CALGARI – The world-renowned ski resort of Alberta is appealing a $ 2.1 million fine that it received for cutting down endangered trees five years ago.
Lake Louise ski resort in December last year pleaded guilty to remove trees, including 38 endangered pine forests, along the ski slope of 2013.
The fine imposed last month for charges under the Law on Types of Exposed Risk and the Law on Canadian National Parks is about $ 55,000 per tree.
"The punishment is grossly disproportionate and obviously inappropriate due to … the real facts and background of the crime," writes Defense attorney Alain Hepner in a petition notice on Friday.
The court will be required to either keep the charges or reduce the sentence to $ 200,000.
The agreed statement of facts states that in 2013, the crew consisted of six employees, including supervisors, began cleaning, fencing and removal and removal of some trees on the Ptarmigan ridge on the ski resort.
The document states that at the end of September those workers reduced the number of trees, including the endangered white pine, without a permit.
Judge Heather Lamoureuk ruled on November 30 that there was a "cumulative effect" on pine boron pine with "the potential risk of undermining the survival of the species in the coming decades."
The penalty is grossly disproportionate and apparently incapable of giving … the real facts and background of the crime
She noted that the trees were cut in a national park, the resort failed to ensure that its employees knew that the pine-white was threatened and that the trees that were destroyed were healthy.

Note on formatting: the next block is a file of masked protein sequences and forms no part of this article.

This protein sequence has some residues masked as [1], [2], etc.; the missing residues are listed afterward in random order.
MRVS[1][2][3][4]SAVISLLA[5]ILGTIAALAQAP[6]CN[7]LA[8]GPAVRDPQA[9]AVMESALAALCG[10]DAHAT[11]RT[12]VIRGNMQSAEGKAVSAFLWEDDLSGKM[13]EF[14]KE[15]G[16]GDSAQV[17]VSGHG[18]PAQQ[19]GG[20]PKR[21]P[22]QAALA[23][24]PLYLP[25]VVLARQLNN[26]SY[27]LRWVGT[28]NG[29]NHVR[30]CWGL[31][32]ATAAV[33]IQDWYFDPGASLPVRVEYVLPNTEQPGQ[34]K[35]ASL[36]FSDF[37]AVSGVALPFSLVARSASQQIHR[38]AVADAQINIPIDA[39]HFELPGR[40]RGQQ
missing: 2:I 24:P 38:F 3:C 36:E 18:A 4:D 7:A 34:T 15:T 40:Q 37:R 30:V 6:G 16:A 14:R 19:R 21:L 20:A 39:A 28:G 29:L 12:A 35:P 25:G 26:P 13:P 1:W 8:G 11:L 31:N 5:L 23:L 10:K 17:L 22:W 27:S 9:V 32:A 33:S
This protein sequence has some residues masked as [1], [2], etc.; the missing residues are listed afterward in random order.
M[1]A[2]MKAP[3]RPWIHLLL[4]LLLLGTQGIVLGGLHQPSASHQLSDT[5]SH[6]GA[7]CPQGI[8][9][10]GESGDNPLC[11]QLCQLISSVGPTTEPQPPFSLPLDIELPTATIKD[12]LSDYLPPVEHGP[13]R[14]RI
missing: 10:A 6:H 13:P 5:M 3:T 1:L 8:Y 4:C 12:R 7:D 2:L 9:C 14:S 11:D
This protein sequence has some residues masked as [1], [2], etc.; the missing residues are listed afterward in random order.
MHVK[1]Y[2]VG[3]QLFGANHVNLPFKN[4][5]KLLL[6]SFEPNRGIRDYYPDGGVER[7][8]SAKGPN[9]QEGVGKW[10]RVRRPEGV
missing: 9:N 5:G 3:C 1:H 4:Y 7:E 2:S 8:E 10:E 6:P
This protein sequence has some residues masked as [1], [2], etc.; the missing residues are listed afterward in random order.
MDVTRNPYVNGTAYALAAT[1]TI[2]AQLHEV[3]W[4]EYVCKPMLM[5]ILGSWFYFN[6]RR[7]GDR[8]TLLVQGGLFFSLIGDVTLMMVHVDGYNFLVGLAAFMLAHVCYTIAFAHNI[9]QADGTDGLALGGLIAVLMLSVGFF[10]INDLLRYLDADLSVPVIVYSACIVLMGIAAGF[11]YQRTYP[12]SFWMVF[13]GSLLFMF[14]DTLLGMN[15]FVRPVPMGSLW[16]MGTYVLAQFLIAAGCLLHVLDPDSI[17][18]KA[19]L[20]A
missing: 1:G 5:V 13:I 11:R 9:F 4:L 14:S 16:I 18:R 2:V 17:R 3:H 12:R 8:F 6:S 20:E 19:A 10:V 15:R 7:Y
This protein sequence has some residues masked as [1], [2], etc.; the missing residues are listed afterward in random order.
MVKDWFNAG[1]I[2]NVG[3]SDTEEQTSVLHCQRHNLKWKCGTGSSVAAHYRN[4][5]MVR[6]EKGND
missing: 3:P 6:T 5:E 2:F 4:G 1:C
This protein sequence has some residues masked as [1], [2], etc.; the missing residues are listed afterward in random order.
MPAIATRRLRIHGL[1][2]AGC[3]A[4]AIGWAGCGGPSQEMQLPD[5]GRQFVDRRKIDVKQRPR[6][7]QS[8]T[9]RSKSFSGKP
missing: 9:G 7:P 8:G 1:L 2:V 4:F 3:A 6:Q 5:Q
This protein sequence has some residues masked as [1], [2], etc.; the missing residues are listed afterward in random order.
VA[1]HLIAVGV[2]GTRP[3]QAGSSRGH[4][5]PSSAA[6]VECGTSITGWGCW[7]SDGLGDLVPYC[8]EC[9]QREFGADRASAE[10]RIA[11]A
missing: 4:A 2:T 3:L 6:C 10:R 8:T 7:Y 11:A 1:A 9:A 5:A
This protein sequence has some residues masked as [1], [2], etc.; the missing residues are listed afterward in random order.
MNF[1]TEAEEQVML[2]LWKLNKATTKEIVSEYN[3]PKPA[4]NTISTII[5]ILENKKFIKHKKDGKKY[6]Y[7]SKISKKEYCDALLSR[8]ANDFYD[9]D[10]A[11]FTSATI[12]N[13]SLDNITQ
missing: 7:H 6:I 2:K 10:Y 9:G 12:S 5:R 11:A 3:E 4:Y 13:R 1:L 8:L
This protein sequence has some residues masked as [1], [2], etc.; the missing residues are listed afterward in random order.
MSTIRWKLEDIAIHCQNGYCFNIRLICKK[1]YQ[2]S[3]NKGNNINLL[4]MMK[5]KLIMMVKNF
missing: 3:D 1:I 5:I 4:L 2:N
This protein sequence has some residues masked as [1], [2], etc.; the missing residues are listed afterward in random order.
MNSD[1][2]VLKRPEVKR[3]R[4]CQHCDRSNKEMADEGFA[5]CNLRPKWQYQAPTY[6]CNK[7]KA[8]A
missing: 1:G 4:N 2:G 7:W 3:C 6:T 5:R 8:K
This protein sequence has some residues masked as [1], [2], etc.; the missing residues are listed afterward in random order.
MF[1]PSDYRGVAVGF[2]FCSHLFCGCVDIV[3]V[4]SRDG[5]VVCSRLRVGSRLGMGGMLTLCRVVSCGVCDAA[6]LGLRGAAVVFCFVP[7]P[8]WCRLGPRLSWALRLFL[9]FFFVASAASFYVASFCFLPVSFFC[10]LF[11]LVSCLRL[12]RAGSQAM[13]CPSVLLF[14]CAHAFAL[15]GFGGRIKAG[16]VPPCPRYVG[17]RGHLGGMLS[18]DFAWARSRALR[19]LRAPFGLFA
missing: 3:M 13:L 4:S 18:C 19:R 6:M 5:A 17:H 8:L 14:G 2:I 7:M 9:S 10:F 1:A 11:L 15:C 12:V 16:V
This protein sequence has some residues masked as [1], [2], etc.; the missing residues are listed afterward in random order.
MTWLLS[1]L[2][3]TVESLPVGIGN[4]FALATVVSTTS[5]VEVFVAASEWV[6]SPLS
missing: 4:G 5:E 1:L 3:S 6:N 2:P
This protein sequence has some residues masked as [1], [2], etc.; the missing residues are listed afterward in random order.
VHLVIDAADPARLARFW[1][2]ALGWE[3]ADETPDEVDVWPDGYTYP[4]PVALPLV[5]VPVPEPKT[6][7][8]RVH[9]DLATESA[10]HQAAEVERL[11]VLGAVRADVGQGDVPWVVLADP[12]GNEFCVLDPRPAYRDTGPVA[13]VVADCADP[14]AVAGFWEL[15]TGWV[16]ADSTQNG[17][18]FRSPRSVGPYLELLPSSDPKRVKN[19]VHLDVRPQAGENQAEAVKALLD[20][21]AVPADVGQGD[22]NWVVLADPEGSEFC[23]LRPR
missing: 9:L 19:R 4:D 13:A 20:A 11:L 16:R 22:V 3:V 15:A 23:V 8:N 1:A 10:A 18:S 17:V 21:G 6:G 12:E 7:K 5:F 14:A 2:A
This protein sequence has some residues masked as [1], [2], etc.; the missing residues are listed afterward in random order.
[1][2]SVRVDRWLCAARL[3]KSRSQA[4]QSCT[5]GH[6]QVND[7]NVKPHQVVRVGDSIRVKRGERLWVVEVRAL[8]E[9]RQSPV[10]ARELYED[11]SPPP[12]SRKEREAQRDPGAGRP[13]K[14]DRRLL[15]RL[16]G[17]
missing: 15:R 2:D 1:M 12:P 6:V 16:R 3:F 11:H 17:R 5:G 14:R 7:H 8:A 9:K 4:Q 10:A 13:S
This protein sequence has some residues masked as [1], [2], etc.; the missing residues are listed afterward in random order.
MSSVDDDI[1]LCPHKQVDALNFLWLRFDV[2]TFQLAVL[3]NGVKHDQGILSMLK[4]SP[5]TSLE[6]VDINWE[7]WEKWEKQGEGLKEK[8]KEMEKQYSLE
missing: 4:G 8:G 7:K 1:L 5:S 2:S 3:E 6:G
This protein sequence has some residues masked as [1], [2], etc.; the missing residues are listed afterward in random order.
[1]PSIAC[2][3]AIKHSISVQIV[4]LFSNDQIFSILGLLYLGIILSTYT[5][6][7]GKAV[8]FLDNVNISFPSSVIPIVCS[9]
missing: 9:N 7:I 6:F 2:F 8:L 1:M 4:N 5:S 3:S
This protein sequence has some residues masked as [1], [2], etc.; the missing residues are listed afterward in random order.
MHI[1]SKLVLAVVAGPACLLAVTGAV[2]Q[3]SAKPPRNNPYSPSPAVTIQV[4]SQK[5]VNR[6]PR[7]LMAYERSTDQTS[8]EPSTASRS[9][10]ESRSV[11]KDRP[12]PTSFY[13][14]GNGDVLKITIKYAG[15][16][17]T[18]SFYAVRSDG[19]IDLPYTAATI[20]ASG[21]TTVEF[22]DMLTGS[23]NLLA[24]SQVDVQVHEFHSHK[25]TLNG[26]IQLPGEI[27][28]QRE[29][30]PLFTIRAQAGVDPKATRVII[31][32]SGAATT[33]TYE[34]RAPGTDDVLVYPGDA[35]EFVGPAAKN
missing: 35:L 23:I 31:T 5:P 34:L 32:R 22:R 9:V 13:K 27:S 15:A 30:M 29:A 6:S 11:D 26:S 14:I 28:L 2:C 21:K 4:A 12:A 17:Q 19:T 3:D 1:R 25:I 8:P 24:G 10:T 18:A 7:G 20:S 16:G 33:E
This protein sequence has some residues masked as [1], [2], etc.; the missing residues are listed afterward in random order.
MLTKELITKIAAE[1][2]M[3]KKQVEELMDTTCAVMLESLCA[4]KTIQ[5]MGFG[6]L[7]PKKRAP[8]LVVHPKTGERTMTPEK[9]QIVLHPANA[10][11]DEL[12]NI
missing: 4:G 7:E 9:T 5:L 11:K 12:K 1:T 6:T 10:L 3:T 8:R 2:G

The five-pointed white pine provides food and habitat for animals, as well as stabilizes the steep slopes of the subsidence walls.
Wood exists at high altitudes in western North America at, or near that forest. They grow on the continent for 100,000 years and can grow between 500 and 1,000 years.
However, Hepner said that the judge did not take into account the restoration efforts taken by the resort after trees fell or "the lack of impacts of the loss of 38 pine trees for the population".
With 200 million pine trees in Canada, Hepner said the judge's judge was wrong in uncovering the loss of 38 trees that hit the species as a whole.
A spokesman for the ski resort says steps have been taken to ensure that other pine ivory trees are not harvested. The staff is better educated and now 7,000 pine pines in the resort are marked.
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